My first thought was that it could be an April Fools joke . . . but no, that’s not the SEC’s style. I was reading about the SEC’s newest enforcement complaint alleging violations of the perquisite disclosure requirements in Item 402 of Regulation S-K, SEC v. Miller, No. 15-cv-1461 (N.D. Cal. Filed Mar. 31, 2015). On second thought, I knew this was no joke – it made sense that the SEC enforcement staff was continuing the unfortunate habit of bringing minor cases and overcharging them as supposed frauds of the century, setting themselves up for another litigation embarrassment, and, more importantly, misallocating enforcement resources and wasting taxpayer funds. The complaint is attached: SEC v. Miller Complaint. The joke is on the American taxpayers and Polycom shareholders.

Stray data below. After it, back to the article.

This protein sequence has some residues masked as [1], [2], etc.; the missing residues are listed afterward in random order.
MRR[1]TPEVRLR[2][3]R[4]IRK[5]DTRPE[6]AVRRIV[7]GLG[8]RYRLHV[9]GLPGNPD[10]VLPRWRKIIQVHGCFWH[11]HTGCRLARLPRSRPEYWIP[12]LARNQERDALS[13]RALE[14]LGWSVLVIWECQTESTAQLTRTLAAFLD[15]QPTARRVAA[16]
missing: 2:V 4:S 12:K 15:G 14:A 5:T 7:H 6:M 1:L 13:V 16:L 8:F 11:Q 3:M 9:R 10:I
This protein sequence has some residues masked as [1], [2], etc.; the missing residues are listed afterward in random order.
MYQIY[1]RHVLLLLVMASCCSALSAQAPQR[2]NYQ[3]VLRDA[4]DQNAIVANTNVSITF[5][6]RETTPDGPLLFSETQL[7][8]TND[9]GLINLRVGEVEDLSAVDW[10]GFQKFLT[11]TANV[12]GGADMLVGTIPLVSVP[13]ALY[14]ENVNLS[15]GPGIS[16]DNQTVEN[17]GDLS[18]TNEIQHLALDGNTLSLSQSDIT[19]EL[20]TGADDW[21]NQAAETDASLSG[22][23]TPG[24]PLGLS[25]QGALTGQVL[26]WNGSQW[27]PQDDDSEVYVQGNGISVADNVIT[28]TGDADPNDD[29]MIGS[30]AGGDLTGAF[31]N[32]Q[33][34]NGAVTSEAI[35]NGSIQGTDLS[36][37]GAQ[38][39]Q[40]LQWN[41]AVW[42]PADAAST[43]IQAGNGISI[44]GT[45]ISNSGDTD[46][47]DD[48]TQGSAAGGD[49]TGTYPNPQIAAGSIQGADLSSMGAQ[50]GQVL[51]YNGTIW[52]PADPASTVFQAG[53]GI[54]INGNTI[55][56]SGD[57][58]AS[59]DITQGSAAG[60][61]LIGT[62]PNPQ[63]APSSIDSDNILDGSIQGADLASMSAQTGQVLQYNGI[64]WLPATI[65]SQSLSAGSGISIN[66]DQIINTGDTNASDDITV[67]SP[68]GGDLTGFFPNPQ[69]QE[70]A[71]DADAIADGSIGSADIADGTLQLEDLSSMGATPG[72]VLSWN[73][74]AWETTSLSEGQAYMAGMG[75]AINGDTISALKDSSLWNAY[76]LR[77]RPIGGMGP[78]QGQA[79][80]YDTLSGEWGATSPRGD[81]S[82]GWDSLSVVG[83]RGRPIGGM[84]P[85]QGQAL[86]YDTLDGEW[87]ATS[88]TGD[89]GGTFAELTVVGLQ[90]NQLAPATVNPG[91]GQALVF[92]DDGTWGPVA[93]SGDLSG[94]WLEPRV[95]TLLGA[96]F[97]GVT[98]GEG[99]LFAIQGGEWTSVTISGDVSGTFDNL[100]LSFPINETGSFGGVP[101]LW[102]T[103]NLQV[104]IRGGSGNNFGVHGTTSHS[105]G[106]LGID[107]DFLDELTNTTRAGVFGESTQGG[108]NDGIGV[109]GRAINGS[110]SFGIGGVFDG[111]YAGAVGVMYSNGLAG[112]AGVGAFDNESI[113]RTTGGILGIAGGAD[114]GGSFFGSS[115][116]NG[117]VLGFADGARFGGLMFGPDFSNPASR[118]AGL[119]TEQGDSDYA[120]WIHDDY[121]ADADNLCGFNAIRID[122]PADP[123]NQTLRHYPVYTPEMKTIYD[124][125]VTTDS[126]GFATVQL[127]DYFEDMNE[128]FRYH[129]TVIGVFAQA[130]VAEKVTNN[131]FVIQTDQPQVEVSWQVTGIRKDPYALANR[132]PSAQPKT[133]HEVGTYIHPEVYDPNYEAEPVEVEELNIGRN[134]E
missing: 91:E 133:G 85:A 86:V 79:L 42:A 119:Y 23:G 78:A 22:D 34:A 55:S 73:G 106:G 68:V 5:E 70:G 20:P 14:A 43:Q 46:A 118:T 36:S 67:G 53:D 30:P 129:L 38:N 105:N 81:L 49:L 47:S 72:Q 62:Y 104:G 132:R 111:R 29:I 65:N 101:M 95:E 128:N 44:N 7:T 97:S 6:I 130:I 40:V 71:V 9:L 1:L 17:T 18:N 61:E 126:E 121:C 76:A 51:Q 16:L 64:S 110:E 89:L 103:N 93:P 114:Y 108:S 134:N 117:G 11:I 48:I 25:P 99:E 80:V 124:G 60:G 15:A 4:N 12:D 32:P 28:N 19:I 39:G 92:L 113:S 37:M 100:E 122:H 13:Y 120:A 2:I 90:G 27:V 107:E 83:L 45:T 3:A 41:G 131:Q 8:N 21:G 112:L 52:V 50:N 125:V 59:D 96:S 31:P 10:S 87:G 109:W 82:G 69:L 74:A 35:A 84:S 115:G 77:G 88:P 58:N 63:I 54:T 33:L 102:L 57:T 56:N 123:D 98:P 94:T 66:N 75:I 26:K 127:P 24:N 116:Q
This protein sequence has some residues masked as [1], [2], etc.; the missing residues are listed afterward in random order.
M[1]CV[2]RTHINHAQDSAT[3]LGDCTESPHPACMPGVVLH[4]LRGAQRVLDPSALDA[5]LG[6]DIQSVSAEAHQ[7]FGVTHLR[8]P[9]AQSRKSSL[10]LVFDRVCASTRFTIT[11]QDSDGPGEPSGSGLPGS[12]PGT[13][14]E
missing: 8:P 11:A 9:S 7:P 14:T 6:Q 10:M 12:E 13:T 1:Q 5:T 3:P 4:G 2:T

This is another in a line of SEC cases for an alleged failure to disclose executive perquisites as “other compensation” in the company’s annual proxy statement. The SEC has had a bee in its bonnet for years about making sure that trivial amounts of money paid to executives be properly disclosed. I get the idea that large expenses for the personal use of company jets or yachts, or even multimillion dollar company-owned luxury apartments, might be interesting (or, more accurately, titillating) to shareholders, although rarely “material” in any true investment sense. If the SEC limited its perks enforcement activities to gross failures of that nature, I guess it would not be a total waste of taxpayer money. But outrageous undisclosed perks are few and far between nowadays, so the SEC enforcement staff gets itself in high dudgeon over trivial amounts of undisclosed company-paid personal expenses. Why? If the SEC staff were focused on maintaining fair and efficient securities markets it would be inexplicable. But many of them are not. Many of the enforcement staff specialize in being self-righteously judgmental, and they’ll be damned if rich, pampered, company executives avoid punishment for failing to disclose that the company paid for them to take friends, wives, or (perish the thought) “girlfriends” to the theater. That would be fine if the SEC staffers were spending their own money to satisfy their personal piques. But they are spending taxpayer money – and a lot of it – to pursue such trivial matters.